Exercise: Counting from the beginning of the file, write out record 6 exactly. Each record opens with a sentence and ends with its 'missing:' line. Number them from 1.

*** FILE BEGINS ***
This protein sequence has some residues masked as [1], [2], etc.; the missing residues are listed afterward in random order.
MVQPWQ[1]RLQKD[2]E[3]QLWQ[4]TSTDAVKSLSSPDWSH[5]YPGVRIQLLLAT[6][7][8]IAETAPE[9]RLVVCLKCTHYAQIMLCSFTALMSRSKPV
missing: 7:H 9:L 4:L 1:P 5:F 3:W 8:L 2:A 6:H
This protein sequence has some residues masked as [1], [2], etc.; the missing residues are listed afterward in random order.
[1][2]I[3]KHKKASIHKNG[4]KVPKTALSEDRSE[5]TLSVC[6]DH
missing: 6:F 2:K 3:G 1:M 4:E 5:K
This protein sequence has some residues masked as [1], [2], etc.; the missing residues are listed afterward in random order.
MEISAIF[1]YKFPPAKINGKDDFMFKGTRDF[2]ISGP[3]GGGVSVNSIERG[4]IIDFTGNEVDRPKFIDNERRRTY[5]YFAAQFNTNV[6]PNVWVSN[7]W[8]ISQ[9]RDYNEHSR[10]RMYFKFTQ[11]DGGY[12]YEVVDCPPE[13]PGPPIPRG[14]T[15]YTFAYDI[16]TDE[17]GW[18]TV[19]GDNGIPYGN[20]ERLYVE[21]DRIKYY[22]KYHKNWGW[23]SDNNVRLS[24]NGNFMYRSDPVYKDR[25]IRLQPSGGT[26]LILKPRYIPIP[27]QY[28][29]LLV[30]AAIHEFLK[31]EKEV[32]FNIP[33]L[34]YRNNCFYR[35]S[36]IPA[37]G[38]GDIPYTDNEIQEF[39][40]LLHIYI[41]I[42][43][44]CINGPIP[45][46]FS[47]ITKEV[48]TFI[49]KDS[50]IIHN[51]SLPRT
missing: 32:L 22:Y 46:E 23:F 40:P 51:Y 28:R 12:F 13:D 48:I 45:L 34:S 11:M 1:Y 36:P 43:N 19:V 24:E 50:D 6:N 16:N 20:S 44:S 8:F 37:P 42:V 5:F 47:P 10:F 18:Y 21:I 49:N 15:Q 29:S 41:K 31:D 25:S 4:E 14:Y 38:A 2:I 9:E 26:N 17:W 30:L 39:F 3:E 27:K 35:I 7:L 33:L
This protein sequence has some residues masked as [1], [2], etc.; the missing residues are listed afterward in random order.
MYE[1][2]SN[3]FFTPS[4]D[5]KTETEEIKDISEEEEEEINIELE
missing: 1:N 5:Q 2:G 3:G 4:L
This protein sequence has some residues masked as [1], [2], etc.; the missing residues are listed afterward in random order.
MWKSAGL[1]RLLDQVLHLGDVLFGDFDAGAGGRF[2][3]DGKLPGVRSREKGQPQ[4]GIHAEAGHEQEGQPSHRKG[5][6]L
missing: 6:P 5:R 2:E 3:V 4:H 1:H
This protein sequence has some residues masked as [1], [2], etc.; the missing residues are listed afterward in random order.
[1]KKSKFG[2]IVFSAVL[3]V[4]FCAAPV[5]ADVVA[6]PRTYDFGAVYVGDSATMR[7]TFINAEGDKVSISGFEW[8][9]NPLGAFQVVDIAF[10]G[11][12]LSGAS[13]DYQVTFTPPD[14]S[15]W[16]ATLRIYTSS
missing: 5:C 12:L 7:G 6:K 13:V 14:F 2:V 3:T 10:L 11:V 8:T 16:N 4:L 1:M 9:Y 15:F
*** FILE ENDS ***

This protein sequence has some residues masked as [1], [2], etc.; the missing residues are listed afterward in random order.
[1]KKSKFG[2]IVFSAVL[3]V[4]FCAAPV[5]ADVVA[6]PRTYDFGAVYVGDSATMR[7]TFINAEGDKVSISGFEW[8][9]NPLGAFQVVDIAF[10]G[11][12]LSGAS[13]DYQVTFTPPD[14]S[15]W[16]ATLRIYTSS
missing: 5:C 12:L 7:G 6:K 13:V 14:F 2:V 3:T 10:L 11:V 8:T 16:N 4:L 1:M 9:Y 15:F